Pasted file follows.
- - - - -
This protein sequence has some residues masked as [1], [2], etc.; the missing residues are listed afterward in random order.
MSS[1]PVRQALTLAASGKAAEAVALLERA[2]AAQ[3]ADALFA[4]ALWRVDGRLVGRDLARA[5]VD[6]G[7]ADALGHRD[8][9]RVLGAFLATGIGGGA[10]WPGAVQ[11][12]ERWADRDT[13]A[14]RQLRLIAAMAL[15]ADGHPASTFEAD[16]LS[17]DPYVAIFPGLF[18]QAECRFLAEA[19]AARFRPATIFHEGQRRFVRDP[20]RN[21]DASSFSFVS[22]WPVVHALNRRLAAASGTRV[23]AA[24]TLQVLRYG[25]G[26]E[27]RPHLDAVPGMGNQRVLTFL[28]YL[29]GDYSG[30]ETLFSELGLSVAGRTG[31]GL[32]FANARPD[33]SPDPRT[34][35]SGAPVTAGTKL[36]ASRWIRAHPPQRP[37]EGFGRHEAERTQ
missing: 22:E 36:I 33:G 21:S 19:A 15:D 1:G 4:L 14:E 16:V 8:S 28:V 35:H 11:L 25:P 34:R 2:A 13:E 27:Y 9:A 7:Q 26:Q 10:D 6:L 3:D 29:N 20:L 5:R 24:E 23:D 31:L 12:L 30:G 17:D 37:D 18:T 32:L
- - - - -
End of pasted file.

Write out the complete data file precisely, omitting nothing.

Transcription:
This protein sequence has some residues masked as [1], [2], etc.; the missing residues are listed afterward in random order.
MSS[1]PVRQALTLAASGKAAEAVALLERA[2]AAQ[3]ADALFA[4]ALWRVDGRLVGRDLARA[5]VD[6]G[7]ADALGHRD[8][9]RVLGAFLATGIGGGA[10]WPGAVQ[11][12]ERWADRDT[13]A[14]RQLRLIAAMAL[15]ADGHPASTFEAD[16]LS[17]DPYVAIFPGLF[18]QAECRFLAEA[19]AARFRPATIFHEGQRRFVRDP[20]RN[21]DASSFSFVS[22]WPVVHALNRRLAAASGTRV[23]AA[24]TLQVLRYG[25]G[26]E[27]RPHLDAVPGMGNQRVLTFL[28]YL[29]GDYSG[30]ETLFSELGLSVAGRTG[31]GL[32]FANARPD[33]SPDPRT[34][35]SGAPVTAGTKL[36]ASRWIRAHPPQRP[37]EGFGRHEAERTQ
missing: 22:E 36:I 33:G 21:S 19:A 15:D 1:G 4:L 14:E 16:V 8:S 28:V 35:H 11:L 25:P 34:R 2:A 13:E 27:Y 9:A 7:Q 26:Q 10:D 6:L 3:D 29:N 20:L 5:R 24:E 23:D 31:L 12:L 30:G 17:D 37:D 18:T 32:L